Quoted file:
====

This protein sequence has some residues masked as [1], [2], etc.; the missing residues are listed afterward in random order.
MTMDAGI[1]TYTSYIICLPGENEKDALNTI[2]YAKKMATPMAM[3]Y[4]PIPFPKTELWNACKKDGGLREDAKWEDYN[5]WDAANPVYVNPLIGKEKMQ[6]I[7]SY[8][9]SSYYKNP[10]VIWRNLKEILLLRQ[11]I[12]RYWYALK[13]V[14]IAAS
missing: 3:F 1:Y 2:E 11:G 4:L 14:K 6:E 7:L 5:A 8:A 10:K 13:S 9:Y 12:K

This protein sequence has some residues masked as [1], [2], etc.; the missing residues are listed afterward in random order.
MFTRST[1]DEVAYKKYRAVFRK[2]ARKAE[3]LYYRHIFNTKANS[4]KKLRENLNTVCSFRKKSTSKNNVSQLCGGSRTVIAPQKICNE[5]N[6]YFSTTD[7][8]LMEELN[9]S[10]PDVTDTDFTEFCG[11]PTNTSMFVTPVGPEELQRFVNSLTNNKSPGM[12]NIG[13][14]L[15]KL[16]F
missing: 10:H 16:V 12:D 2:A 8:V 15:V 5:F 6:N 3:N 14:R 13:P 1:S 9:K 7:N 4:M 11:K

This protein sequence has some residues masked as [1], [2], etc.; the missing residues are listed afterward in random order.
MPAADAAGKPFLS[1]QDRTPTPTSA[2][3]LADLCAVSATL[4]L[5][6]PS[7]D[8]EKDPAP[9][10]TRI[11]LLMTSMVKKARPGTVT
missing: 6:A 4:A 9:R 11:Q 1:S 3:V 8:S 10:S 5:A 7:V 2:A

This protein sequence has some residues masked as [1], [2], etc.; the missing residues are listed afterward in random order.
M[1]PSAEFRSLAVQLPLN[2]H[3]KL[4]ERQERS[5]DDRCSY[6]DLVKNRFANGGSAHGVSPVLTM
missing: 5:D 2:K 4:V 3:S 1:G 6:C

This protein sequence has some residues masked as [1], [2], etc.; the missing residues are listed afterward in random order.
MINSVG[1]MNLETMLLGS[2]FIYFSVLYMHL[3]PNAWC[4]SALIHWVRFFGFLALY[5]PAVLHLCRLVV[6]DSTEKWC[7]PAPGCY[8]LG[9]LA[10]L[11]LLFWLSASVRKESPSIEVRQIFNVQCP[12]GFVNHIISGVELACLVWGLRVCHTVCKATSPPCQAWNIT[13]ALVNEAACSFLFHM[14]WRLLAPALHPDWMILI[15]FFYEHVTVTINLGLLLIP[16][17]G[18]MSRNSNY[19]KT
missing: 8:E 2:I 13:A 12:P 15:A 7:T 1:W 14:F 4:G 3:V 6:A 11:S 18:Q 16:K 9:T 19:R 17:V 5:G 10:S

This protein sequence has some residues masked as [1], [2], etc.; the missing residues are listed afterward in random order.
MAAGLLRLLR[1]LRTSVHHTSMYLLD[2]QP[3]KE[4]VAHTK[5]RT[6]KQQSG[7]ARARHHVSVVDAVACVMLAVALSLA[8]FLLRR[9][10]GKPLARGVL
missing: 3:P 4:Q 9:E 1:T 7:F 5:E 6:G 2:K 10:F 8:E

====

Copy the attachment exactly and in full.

This protein sequence has some residues masked as [1], [2], etc.; the missing residues are listed afterward in random order.
MTMDAGI[1]TYTSYIICLPGENEKDALNTI[2]YAKKMATPMAM[3]Y[4]PIPFPKTELWNACKKDGGLREDAKWEDYN[5]WDAANPVYVNPLIGKEKMQ[6]I[7]SY[8][9]SSYYKNP[10]VIWRNLKEILLLRQ[11]I[12]RYWYALK[13]V[14]IAAS
missing: 3:F 1:Y 2:E 11:G 4:L 14:K 6:E 7:L 5:A 8:A 10:K 13:S 9:Y 12:K

This protein sequence has some residues masked as [1], [2], etc.; the missing residues are listed afterward in random order.
MFTRST[1]DEVAYKKYRAVFRK[2]ARKAE[3]LYYRHIFNTKANS[4]KKLRENLNTVCSFRKKSTSKNNVSQLCGGSRTVIAPQKICNE[5]N[6]YFSTTD[7][8]LMEELN[9]S[10]PDVTDTDFTEFCG[11]PTNTSMFVTPVGPEELQRFVNSLTNNKSPGM[12]NIG[13][14]L[15]KL[16]F
missing: 10:H 16:V 12:D 2:A 8:V 15:V 5:F 6:N 3:N 14:R 13:P 1:S 9:K 7:N 4:M 11:K

This protein sequence has some residues masked as [1], [2], etc.; the missing residues are listed afterward in random order.
MPAADAAGKPFLS[1]QDRTPTPTSA[2][3]LADLCAVSATL[4]L[5][6]PS[7]D[8]EKDPAP[9][10]TRI[11]LLMTSMVKKARPGTVT
missing: 6:A 4:A 9:R 11:Q 1:S 3:V 8:S 10:S 5:A 7:V 2:A

This protein sequence has some residues masked as [1], [2], etc.; the missing residues are listed afterward in random order.
M[1]PSAEFRSLAVQLPLN[2]H[3]KL[4]ERQERS[5]DDRCSY[6]DLVKNRFANGGSAHGVSPVLTM
missing: 5:D 2:K 4:V 3:S 1:G 6:C

This protein sequence has some residues masked as [1], [2], etc.; the missing residues are listed afterward in random order.
MINSVG[1]MNLETMLLGS[2]FIYFSVLYMHL[3]PNAWC[4]SALIHWVRFFGFLALY[5]PAVLHLCRLVV[6]DSTEKWC[7]PAPGCY[8]LG[9]LA[10]L[11]LLFWLSASVRKESPSIEVRQIFNVQCP[12]GFVNHIISGVELACLVWGLRVCHTVCKATSPPCQAWNIT[13]ALVNEAACSFLFHM[14]WRLLAPALHPDWMILI[15]FFYEHVTVTINLGLLLIP[16][17]G[18]MSRNSNY[19]KT
missing: 8:E 2:I 13:A 12:P 15:A 7:T 1:W 14:F 4:G 3:V 6:A 11:S 18:Q 16:K 9:T 19:R 17:V 5:G 10:S

This protein sequence has some residues masked as [1], [2], etc.; the missing residues are listed afterward in random order.
MAAGLLRLLR[1]LRTSVHHTSMYLLD[2]QP[3]KE[4]VAHTK[5]RT[6]KQQSG[7]ARARHHVSVVDAVACVMLAVALSLA[8]FLLRR[9][10]GKPLARGVL
missing: 3:P 4:Q 9:E 1:T 7:F 5:E 6:G 2:K 10:F 8:E